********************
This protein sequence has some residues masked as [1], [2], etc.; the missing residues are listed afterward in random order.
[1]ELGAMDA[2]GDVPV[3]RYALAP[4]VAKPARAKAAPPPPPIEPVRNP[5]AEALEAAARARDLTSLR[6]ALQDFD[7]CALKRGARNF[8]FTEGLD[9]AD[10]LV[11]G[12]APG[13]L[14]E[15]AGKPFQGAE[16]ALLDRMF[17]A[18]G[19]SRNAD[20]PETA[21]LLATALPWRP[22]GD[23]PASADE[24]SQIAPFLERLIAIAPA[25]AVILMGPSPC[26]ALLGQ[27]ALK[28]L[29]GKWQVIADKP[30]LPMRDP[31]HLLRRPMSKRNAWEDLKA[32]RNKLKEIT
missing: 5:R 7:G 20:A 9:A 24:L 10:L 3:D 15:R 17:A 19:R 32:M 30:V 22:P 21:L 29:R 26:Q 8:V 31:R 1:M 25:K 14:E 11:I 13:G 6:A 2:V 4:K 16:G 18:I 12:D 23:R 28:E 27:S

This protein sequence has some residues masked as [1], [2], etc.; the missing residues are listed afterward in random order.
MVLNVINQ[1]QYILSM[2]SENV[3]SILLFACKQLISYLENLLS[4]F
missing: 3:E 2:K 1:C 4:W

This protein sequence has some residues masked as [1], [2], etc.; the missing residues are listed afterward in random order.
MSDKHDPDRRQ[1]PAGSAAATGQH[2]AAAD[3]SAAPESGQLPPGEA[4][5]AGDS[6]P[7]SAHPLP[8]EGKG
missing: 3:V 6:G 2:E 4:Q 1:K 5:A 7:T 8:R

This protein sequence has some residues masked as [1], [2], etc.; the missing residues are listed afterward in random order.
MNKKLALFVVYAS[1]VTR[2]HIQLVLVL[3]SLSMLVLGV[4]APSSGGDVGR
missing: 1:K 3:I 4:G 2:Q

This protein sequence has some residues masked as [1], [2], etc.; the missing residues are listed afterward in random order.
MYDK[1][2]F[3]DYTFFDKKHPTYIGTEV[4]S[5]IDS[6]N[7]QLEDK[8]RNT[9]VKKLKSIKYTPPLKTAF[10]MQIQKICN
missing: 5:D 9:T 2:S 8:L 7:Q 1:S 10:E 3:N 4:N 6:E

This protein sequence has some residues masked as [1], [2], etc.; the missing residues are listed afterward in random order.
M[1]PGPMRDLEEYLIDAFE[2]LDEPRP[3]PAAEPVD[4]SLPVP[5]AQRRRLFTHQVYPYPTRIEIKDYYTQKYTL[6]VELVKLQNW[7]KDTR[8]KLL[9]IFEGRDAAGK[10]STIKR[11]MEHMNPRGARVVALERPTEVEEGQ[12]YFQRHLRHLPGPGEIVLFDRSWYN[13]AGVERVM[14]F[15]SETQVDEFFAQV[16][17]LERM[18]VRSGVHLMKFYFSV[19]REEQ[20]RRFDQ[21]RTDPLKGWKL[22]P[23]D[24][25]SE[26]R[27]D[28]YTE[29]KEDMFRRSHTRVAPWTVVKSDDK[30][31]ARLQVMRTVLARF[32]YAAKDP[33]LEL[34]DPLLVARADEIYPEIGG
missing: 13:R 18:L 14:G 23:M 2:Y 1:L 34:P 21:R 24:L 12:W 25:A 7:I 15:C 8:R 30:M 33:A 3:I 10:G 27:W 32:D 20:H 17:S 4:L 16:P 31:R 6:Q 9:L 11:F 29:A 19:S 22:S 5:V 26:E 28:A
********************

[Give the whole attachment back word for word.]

This protein sequence has some residues masked as [1], [2], etc.; the missing residues are listed afterward in random order.
[1]ELGAMDA[2]GDVPV[3]RYALAP[4]VAKPARAKAAPPPPPIEPVRNP[5]AEALEAAARARDLTSLR[6]ALQDFD[7]CALKRGARNF[8]FTEGLD[9]AD[10]LV[11]G[12]APG[13]L[14]E[15]AGKPFQGAE[16]ALLDRMF[17]A[18]G[19]SRNAD[20]PETA[21]LLATALPWRP[22]GD[23]PASADE[24]SQIAPFLERLIAIAPA[25]AVILMGPSPC[26]ALLGQ[27]ALK[28]L[29]GKWQVIADKP[30]LPMRDP[31]HLLRRPMSKRNAWEDLKA[32]RNKLKEIT
missing: 5:R 7:G 20:A 9:A 24:L 10:L 3:D 15:R 17:A 19:R 32:M 30:V 22:P 21:L 29:R 26:Q 8:V 31:R 1:M 25:K 14:E 11:I 13:G 6:A 2:V 4:K 16:G 18:I 12:D 23:R 28:E 27:S

This protein sequence has some residues masked as [1], [2], etc.; the missing residues are listed afterward in random order.
MVLNVINQ[1]QYILSM[2]SENV[3]SILLFACKQLISYLENLLS[4]F
missing: 3:E 2:K 1:C 4:W

This protein sequence has some residues masked as [1], [2], etc.; the missing residues are listed afterward in random order.
MSDKHDPDRRQ[1]PAGSAAATGQH[2]AAAD[3]SAAPESGQLPPGEA[4][5]AGDS[6]P[7]SAHPLP[8]EGKG
missing: 3:V 6:G 2:E 4:Q 1:K 5:A 7:T 8:R

This protein sequence has some residues masked as [1], [2], etc.; the missing residues are listed afterward in random order.
MNKKLALFVVYAS[1]VTR[2]HIQLVLVL[3]SLSMLVLGV[4]APSSGGDVGR
missing: 1:K 3:I 4:G 2:Q

This protein sequence has some residues masked as [1], [2], etc.; the missing residues are listed afterward in random order.
MYDK[1][2]F[3]DYTFFDKKHPTYIGTEV[4]S[5]IDS[6]N[7]QLEDK[8]RNT[9]VKKLKSIKYTPPLKTAF[10]MQIQKICN
missing: 5:D 9:T 2:S 8:L 7:Q 1:S 10:E 3:N 4:N 6:E

This protein sequence has some residues masked as [1], [2], etc.; the missing residues are listed afterward in random order.
M[1]PGPMRDLEEYLIDAFE[2]LDEPRP[3]PAAEPVD[4]SLPVP[5]AQRRRLFTHQVYPYPTRIEIKDYYTQKYTL[6]VELVKLQNW[7]KDTR[8]KLL[9]IFEGRDAAGK[10]STIKR[11]MEHMNPRGARVVALERPTEVEEGQ[12]YFQRHLRHLPGPGEIVLFDRSWYN[13]AGVERVM[14]F[15]SETQVDEFFAQV[16][17]LERM[18]VRSGVHLMKFYFSV[19]REEQ[20]RRFDQ[21]RTDPLKGWKL[22]P[23]D[24][25]SE[26]R[27]D[28]YTE[29]KEDMFRRSHTRVAPWTVVKSDDK[30][31]ARLQVMRTVLARF[32]YAAKDP[33]LEL[34]DPLLVARADEIYPEIGG
missing: 13:R 18:L 14:G 23:M 2:Y 1:L 34:P 21:R 24:L 12:W 25:A 7:I 15:C 8:R 30:M 33:A 3:I 10:G 27:W 32:D 20:H 17:S 4:L 16:P 31:R 6:Q 9:L 11:F 29:A 19:S 22:S 5:V 26:E 28:A